“The events of recent weeks cannot be viewed in a vacuum, isolated from the reality of the ongoing, daily oppression of 4 million people, with no hope of change in sight. At present, Israelis are exposed to untenable violence, but the status quo almost all Israelis have come to see as acceptable in fact exposes millions of Palestinians to violence that is a consequence of the very regime of occupation, with its inherent features of oppression, dispossession and the trampling of rights.”
Closer to the political centre, Ha’aretz correspondent Chemi Shalev notes that it is impossible to make sense of the stabbings without having the occupation as the context:
“Ordinary Israelis and their supporters abroad have also learned to expunge the occupation, not only from their words but from their thoughts as well. Once you do that, Palestinian teens wantonly hurling themselves at unsuspecting civilians, knowing that they will face certain injury or death, turn into manifestations of unadulterated psychotic evil.”
Shalev observes that Israeli authorities “continue to manage even the minutest details of daily life for the Palestinians”, and don’t acknowledge “the social, economic and human toll of the occupation and the blind hatred that it foments.” Shalev concludes that “the refusal to countenance a link between the occupation and the violence that it breeds, despite overwhelming empirical and historical evidence to the contrary, in Israel and around the world, is a form of what is sometimes termed ‘denialism.’”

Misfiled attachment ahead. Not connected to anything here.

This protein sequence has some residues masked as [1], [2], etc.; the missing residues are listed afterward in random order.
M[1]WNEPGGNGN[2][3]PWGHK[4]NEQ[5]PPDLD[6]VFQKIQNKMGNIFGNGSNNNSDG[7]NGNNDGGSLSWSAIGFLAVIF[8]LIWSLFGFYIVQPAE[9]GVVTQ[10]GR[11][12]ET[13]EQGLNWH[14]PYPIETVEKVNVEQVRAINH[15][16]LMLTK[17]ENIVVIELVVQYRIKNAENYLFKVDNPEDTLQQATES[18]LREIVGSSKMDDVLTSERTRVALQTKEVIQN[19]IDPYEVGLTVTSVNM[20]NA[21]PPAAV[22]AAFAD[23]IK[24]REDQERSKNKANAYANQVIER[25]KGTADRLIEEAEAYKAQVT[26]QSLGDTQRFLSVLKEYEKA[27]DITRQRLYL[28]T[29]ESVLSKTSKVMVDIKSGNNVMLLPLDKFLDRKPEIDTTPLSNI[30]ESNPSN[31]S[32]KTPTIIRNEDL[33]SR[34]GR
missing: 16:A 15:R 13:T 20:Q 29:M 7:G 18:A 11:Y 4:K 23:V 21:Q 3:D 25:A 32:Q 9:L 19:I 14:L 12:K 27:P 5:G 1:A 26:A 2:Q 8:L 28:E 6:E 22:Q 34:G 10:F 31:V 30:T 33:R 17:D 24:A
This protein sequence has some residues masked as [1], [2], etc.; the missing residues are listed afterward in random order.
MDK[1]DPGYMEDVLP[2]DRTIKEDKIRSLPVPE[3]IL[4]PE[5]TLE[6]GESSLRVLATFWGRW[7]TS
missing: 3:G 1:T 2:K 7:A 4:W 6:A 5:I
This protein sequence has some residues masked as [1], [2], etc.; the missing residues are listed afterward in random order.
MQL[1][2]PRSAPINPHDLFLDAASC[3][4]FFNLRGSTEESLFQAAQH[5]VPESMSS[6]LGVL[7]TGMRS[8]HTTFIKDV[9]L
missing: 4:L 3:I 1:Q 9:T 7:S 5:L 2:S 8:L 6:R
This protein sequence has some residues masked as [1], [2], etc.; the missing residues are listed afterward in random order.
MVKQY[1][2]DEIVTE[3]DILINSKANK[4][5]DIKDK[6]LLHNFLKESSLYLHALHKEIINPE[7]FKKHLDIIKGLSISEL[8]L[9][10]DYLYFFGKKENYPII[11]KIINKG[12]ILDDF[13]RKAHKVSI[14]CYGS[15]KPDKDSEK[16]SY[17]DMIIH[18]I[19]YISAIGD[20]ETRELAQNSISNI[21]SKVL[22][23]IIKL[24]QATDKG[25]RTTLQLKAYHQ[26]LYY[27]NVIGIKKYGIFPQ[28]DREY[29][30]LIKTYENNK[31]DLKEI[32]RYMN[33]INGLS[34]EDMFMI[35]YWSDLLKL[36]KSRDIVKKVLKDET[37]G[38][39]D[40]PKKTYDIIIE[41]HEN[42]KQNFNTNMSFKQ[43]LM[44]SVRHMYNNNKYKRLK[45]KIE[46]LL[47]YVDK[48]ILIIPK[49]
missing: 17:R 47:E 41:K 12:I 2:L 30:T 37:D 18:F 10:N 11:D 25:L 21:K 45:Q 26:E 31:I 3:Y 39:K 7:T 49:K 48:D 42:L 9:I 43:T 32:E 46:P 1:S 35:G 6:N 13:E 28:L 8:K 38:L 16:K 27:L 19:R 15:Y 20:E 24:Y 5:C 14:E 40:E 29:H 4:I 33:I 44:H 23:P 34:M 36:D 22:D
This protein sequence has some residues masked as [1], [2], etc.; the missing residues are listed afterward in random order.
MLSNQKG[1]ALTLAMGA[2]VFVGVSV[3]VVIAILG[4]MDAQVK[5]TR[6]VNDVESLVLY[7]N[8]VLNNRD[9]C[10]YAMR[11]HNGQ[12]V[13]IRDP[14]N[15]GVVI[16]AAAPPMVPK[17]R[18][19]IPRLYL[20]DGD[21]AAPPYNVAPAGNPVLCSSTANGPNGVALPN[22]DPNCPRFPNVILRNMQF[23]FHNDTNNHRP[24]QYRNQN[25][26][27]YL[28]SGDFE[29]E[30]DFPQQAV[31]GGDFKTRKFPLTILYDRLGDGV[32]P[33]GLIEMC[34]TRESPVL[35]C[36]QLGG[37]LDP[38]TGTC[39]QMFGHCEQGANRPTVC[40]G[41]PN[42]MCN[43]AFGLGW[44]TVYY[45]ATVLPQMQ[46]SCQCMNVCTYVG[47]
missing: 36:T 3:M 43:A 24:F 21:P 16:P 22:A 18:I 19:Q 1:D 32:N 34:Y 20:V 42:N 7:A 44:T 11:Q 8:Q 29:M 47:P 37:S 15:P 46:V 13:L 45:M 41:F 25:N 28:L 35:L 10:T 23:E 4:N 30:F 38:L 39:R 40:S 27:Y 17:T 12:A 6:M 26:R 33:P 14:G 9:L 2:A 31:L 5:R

Or take the position of the entirely non-liberal Avi Issacharoff, reporting at the conservative Times of Israel. He reported that:
“To fully understand the context in which this new intifada has flared, we need to go back many more years — to the ongoing neglect of Palestinian neighbourhoods of East Jerusalem by Israeli governments over the past 48 years, despite the dire economic situation of the residents of these areas; the state of lawlessness; and the fact that a twilight zone has evolved in some of the villages on the periphery of Jerusalem since the construction of the security barrier.
Entire neighbourhoods and villages whose residents have blue ID cards, who are citizens of Israel, are not given any attention by either Israel or the Palestinian Authority.”
As a last example, consider the writing of Nahum Barnea, roughly a political centrist, who founded the “lynch test”. Barnea is one of Israel’s most influential journalists, and writes for Yediot Ahronot, one of Israel’s most read dailies. Barnea wrote:
“Israel is a bad occupier, and always has been. Instead of giving the occupied population hope, it settled among it. Instead of taking care of the people’s welfare, success, safety – it treated them with a lack of generosity and respect, refusing to either live with them or disengage. That doesn’t mean that terrorism is morally justified. Terrorism is the rotten fruit of despair, the monster it births. But it doesn’t come from nowhere: It has a mother and father, grandparents, and siblings.”
He also commented on Israel’s response to the wave of stabbings: “Escalate personal and collective punishment, oppress the Palestinian population till they hit the ground. They believe that despair can be beaten with more despair”.
Okay, Barnea and YNet might be disloyal terrorist sympathisers too. So consider Barnea’s interview with a military source. He explained: “Avoiding collective punishments contributes to quiet. Treating the populace with an iron fist increases terrorism.”
Perhaps the Israeli military source was justifying terrorism with that treacherous comment. Or, perhaps, there are sane people in the Israeli military. There is a connection between the “iron fist” and “terrorism”.
After almost 50 years of occupation, this should be pretty obvious. If that can be conceded in one of Israel’s most widely read daily tabloids, we should be able to admit that in Australia too.